One of the world's most popular music and mixing software is making a momentous jump from iOS, macOS, and Android to Windows 10. Made by Algoriddim djay Pro is now a Universal Windows Platform (UWP) app that can be downloaded through the Windows Store to millions of new users.
Even more exciting is that djay Pro takes full advantage of Surface Studio, Surface devices, and the Surface Dial to be used for the ultimate DJ music experience. Windows 10 users on any PC – even without a touchscreen – can also use the software as well.
The software was converted to UWP using the Project Islandwood bridge tools that enable developers to convert code from iOS to Windows 10. Working closely with Microsoft the Algoriddim engineers then added abilities for Surface Dial and touch. Perhaps even more exciting is that the Surface Dial and djay Pro for the first use zone-controls where the Surface Dial behaves differently depending on where it is placed on the Surface Studio's display.
djay Pro is a hallmark app for iOS for a decade winning numerous design awards and being featured on stage twice by Apple. Recently, the app was used to showcase the MacBook Pro's new Touch Bar.
The djay Pro software integrates Spotify directly into it allowing creators to stream music at 320kbps for instant mixes. Spotify integration provides curated playlists based on mood, genre, and popularity. By using Match artists can pair songs based on what is currently playing. Also, each djay Pro app gets a free 30-day trial of Spotify Premium, or users can just log in with their existing Spotify account.
The software supports "over 60 MIDI controllers out of the box by manufacturers such as Pioneer DJ, Numark, Reloop, and others" and even an "advanced MIDI Learn system" for a custom setup.
From the press release Adam Denning, Partner Group Program Manager at Microsoft commented about the launch:
Seeing is believing
A few weeks ago, we were privileged to meet some of the crew behind djay Pro and to see a live demonstration of the software. The app is a gorgeous mix of sliders, dials, and faux records that can be spun. With Spotify, we were able to pick music types and then watch the software continue to pick similar music based on "danceability, BPM, key" and "music style."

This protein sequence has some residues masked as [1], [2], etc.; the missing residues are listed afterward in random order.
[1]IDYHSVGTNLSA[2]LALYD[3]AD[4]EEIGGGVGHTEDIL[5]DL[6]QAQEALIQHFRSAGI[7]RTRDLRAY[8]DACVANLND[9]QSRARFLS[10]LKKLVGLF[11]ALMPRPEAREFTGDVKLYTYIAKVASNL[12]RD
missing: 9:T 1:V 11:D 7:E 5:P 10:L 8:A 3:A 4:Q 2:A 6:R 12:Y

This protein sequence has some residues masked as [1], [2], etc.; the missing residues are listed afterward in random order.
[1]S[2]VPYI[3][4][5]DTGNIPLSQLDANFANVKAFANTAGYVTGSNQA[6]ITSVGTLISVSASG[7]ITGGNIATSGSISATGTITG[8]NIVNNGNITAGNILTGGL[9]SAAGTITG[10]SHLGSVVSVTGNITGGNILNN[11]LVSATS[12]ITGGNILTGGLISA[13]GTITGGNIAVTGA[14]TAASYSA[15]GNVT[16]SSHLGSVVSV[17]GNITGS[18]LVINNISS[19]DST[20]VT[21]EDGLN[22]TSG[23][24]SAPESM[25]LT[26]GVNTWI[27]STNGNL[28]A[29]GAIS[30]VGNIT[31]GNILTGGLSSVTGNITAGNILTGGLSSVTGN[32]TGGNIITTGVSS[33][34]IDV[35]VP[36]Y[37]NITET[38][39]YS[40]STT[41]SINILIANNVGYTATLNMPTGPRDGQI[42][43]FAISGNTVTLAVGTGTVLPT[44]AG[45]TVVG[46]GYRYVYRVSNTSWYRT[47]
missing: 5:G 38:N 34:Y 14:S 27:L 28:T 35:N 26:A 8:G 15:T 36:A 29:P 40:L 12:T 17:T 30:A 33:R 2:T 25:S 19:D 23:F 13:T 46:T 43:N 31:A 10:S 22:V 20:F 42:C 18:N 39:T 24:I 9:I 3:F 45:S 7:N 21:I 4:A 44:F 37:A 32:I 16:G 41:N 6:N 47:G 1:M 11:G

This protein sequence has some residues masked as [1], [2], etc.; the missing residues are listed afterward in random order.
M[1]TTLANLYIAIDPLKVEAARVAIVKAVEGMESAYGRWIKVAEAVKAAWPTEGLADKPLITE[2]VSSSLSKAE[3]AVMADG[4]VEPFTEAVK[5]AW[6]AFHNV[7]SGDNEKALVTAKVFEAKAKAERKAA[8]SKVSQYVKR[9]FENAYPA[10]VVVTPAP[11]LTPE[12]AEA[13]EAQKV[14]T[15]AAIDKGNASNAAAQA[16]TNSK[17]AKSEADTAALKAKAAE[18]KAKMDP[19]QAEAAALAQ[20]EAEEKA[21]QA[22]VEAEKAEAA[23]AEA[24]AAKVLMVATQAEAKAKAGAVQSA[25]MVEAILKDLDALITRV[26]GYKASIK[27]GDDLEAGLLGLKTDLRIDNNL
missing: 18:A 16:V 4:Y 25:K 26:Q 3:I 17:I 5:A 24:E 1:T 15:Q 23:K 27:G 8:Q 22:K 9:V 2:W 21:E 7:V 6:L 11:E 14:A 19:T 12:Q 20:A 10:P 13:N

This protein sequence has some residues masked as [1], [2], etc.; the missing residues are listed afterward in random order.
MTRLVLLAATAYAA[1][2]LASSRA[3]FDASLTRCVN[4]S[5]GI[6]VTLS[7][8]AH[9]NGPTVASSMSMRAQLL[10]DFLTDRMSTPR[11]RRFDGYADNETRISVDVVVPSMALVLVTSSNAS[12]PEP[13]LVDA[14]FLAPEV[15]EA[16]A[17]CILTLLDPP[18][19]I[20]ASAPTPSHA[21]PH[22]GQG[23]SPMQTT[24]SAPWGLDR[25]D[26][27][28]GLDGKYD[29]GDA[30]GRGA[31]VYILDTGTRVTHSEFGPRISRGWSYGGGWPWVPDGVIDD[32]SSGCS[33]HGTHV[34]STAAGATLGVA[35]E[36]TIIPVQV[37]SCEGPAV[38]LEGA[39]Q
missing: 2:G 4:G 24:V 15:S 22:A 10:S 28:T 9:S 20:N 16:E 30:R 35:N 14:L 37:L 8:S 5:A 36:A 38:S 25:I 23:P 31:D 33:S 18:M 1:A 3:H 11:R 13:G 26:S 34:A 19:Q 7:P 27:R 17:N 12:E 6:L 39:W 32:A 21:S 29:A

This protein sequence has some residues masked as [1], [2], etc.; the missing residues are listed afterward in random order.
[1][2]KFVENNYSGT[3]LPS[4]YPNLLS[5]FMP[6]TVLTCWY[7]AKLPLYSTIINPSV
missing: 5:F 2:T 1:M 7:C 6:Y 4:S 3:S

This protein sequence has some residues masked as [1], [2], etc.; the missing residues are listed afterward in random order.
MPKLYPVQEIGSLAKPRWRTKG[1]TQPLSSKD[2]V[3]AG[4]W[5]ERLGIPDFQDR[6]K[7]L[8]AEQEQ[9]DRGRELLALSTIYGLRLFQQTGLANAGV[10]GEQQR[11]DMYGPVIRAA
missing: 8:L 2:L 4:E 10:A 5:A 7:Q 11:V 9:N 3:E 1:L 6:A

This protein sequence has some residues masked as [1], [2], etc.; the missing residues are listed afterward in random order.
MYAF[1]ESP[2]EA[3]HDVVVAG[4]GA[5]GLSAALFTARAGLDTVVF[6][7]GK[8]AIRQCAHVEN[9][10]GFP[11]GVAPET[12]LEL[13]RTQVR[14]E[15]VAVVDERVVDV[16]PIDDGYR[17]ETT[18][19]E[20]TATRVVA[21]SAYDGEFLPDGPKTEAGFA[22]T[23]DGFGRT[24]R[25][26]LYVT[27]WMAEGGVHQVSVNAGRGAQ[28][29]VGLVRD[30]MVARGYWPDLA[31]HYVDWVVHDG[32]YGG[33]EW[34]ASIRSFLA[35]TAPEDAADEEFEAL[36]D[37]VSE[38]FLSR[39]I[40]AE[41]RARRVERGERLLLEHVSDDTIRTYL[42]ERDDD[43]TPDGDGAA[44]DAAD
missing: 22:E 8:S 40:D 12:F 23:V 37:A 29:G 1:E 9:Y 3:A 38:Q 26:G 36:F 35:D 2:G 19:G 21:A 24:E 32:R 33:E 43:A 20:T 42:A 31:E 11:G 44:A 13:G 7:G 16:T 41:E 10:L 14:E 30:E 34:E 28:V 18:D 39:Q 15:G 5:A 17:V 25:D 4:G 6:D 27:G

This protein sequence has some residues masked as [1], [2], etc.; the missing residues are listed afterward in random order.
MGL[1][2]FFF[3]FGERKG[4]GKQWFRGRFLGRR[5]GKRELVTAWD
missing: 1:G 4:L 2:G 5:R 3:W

Using the Surface Dial, the software can scratch like a record or control the deck slider to fade between the two spinning tracks. Placing the Surface Dial on the display changed the Dial's behavior, which is a first for the technology.
What was exciting was seeing how thrilled the Algoriddim devs were about the project. For them, Surface Studio is the ultimate culmination of what they have been working on for a decade. The Surface Studio with its giant 28-inch high-resolution touch display and the unique hinge allows djay Pro to truly be a virtual mixing station.
Not just for pros
For those who are not musically inclined or find the live mixing of music too complicated Algoriddim offers free tutorials and guides to get started. You could also just use djay Pro as one giant self-directed party station by setting the mixing to auto. Simply pick a few tunes and let the software do it for you.
Get it now
Algoriddim's djay Pro may be the first "killer app" for Surface Studio. It's also the first non-drawing app to really shine on the creator PC, and when you see the software in action on the machine, it just makes sense. The devs behind Algoriddim were set to release the software earlier but once seeing Surface Studio their eyes lit up.
Of course, any Windows 10 PC running the Creators Update can use the software too.
Regarding Windows 10 Mobile Algoriddim has not ruled it out either. Due to the immense complexity of the software, which relies heavily on precise audio timing and processing the initial focus was to get the software optimized for modern PCs.
Because the app is based on code from iOS, it also means the UWP version for Windows 10 will see seamless updates between both platforms. Algoriddim were ecstatic over the idea that they did not have to natively build the app saving time and costs for the company.
The app can be purchased for $49.95 from the Windows Store below. Users can learn more about djay Pro for Windows 10 on the Algoriddim website.
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Daniel Rubino is the Editor-in-chief of Windows Central, head reviewer, podcast co-host, and analyst. He has been covering Microsoft since 2007 when this site was called WMExperts (and later Windows Phone Central). His interests include Windows, laptops, next-gen computing, and for some reason, watches. Before all this tech stuff, he worked on a Ph.D. in linguistics, watched people sleep (for medical purposes!), and ran the projectors at movie theaters because it was fun.